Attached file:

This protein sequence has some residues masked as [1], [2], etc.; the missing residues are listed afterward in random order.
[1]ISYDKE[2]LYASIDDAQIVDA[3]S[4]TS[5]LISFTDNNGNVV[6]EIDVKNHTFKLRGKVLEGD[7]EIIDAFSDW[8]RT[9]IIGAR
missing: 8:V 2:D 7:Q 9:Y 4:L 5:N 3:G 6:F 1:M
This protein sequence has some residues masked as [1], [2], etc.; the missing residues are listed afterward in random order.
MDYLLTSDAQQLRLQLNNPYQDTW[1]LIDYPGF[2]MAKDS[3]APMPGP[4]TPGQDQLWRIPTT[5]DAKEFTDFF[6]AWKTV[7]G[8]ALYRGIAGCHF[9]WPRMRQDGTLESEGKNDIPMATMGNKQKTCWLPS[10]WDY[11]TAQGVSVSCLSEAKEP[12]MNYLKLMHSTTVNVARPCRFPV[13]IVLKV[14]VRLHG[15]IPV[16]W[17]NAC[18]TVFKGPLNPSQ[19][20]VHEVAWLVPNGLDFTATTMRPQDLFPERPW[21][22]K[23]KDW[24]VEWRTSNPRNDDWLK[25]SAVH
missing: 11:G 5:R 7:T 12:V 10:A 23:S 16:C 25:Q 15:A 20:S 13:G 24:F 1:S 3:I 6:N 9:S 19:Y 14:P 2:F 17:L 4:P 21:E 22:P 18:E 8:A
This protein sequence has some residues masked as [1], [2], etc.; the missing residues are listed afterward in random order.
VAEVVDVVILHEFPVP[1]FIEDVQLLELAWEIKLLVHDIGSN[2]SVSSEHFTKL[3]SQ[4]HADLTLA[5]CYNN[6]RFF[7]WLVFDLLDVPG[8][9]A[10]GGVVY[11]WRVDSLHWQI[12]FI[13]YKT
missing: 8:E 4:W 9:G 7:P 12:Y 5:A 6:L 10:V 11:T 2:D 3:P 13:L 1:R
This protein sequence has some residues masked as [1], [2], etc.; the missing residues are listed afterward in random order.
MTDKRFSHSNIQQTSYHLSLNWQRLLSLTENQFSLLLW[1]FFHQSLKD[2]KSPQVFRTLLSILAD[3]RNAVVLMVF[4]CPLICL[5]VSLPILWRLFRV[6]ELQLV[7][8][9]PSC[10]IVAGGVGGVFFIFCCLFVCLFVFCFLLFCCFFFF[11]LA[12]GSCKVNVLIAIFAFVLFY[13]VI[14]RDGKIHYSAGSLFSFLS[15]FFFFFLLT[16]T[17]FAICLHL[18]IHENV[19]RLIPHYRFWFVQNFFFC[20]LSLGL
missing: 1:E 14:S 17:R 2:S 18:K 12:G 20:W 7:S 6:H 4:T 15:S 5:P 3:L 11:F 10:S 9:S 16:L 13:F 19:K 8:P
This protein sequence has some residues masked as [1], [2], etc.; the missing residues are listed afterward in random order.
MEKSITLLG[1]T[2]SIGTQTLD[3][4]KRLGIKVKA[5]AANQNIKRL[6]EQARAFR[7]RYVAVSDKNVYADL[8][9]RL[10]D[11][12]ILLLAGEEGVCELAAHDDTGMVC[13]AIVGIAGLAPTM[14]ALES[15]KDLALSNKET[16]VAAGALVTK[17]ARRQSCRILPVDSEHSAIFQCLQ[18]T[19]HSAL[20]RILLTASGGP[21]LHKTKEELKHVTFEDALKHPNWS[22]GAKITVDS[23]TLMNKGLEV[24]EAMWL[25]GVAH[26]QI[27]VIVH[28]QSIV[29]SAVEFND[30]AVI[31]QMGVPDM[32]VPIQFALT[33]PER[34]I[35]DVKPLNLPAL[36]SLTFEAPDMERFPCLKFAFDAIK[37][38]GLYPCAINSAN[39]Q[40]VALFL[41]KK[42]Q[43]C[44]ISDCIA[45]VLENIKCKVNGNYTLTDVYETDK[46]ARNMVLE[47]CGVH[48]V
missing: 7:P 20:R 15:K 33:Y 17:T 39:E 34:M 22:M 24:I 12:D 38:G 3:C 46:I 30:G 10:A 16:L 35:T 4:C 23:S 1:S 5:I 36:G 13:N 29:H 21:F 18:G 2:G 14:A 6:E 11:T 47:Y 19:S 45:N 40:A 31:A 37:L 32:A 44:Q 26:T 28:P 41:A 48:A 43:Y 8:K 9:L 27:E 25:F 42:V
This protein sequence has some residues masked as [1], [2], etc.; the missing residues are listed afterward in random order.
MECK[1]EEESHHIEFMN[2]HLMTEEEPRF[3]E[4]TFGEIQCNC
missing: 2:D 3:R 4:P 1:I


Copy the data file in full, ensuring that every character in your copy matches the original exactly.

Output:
This protein sequence has some residues masked as [1], [2], etc.; the missing residues are listed afterward in random order.
[1]ISYDKE[2]LYASIDDAQIVDA[3]S[4]TS[5]LISFTDNNGNVV[6]EIDVKNHTFKLRGKVLEGD[7]EIIDAFSDW[8]RT[9]IIGAR
missing: 8:V 2:D 7:Q 9:Y 4:L 5:N 3:G 6:F 1:M
This protein sequence has some residues masked as [1], [2], etc.; the missing residues are listed afterward in random order.
MDYLLTSDAQQLRLQLNNPYQDTW[1]LIDYPGF[2]MAKDS[3]APMPGP[4]TPGQDQLWRIPTT[5]DAKEFTDFF[6]AWKTV[7]G[8]ALYRGIAGCHF[9]WPRMRQDGTLESEGKNDIPMATMGNKQKTCWLPS[10]WDY[11]TAQGVSVSCLSEAKEP[12]MNYLKLMHSTTVNVARPCRFPV[13]IVLKV[14]VRLHG[15]IPV[16]W[17]NAC[18]TVFKGPLNPSQ[19][20]VHEVAWLVPNGLDFTATTMRPQDLFPERPW[21][22]K[23]KDW[24]VEWRTSNPRNDDWLK[25]SAVH
missing: 11:G 5:R 7:T 12:V 10:A 23:S 16:C 25:Q 15:A 20:S 13:G 24:F 1:S 3:I 6:N 9:S 19:Y 14:P 2:F 17:L 4:P 21:E 22:P 18:E 8:A
This protein sequence has some residues masked as [1], [2], etc.; the missing residues are listed afterward in random order.
VAEVVDVVILHEFPVP[1]FIEDVQLLELAWEIKLLVHDIGSN[2]SVSSEHFTKL[3]SQ[4]HADLTLA[5]CYNN[6]RFF[7]WLVFDLLDVPG[8][9]A[10]GGVVY[11]WRVDSLHWQI[12]FI[13]YKT
missing: 8:E 4:W 9:G 7:P 12:Y 5:A 6:L 10:V 11:T 2:D 3:P 13:L 1:R
This protein sequence has some residues masked as [1], [2], etc.; the missing residues are listed afterward in random order.
MTDKRFSHSNIQQTSYHLSLNWQRLLSLTENQFSLLLW[1]FFHQSLKD[2]KSPQVFRTLLSILAD[3]RNAVVLMVF[4]CPLICL[5]VSLPILWRLFRV[6]ELQLV[7][8][9]PSC[10]IVAGGVGGVFFIFCCLFVCLFVFCFLLFCCFFFF[11]LA[12]GSCKVNVLIAIFAFVLFY[13]VI[14]RDGKIHYSAGSLFSFLS[15]FFFFFLLT[16]T[17]FAICLHL[18]IHENV[19]RLIPHYRFWFVQNFFFC[20]LSLGL
missing: 1:E 14:S 17:R 2:S 18:K 12:G 20:W 7:S 6:H 4:T 15:S 5:P 3:L 11:F 10:S 9:S 16:L 13:F 19:K 8:P
This protein sequence has some residues masked as [1], [2], etc.; the missing residues are listed afterward in random order.
MEKSITLLG[1]T[2]SIGTQTLD[3][4]KRLGIKVKA[5]AANQNIKRL[6]EQARAFR[7]RYVAVSDKNVYADL[8][9]RL[10]D[11][12]ILLLAGEEGVCELAAHDDTGMVC[13]AIVGIAGLAPTM[14]ALES[15]KDLALSNKET[16]VAAGALVTK[17]ARRQSCRILPVDSEHSAIFQCLQ[18]T[19]HSAL[20]RILLTASGGP[21]LHKTKEELKHVTFEDALKHPNWS[22]GAKITVDS[23]TLMNKGLEV[24]EAMWL[25]GVAH[26]QI[27]VIVH[28]QSIV[29]SAVEFND[30]AVI[31]QMGVPDM[32]VPIQFALT[33]PER[34]I[35]DVKPLNLPAL[36]SLTFEAPDMERFPCLKFAFDAIK[37][38]GLYPCAINSAN[39]Q[40]VALFL[41]KK[42]Q[43]C[44]ISDCIA[45]VLENIKCKVNGNYTLTDVYETDK[46]ARNMVLE[47]CGVH[48]V
missing: 7:P 20:R 15:K 33:Y 17:T 39:E 34:M 22:M 24:I 12:D 38:G 3:C 46:I 30:G 10:A 16:L 35:T 4:C 23:S 1:S 5:I 36:G 13:N 29:H 21:F 18:G 2:G 14:A 6:E 11:T 47:Y 19:S 45:N 40:A 31:A 37:L 32:A 44:Q 26:T 28:P 41:A 48:A 43:Y 8:K 9:L 27:E 25:F 42:V
This protein sequence has some residues masked as [1], [2], etc.; the missing residues are listed afterward in random order.
MECK[1]EEESHHIEFMN[2]HLMTEEEPRF[3]E[4]TFGEIQCNC
missing: 2:D 3:R 4:P 1:I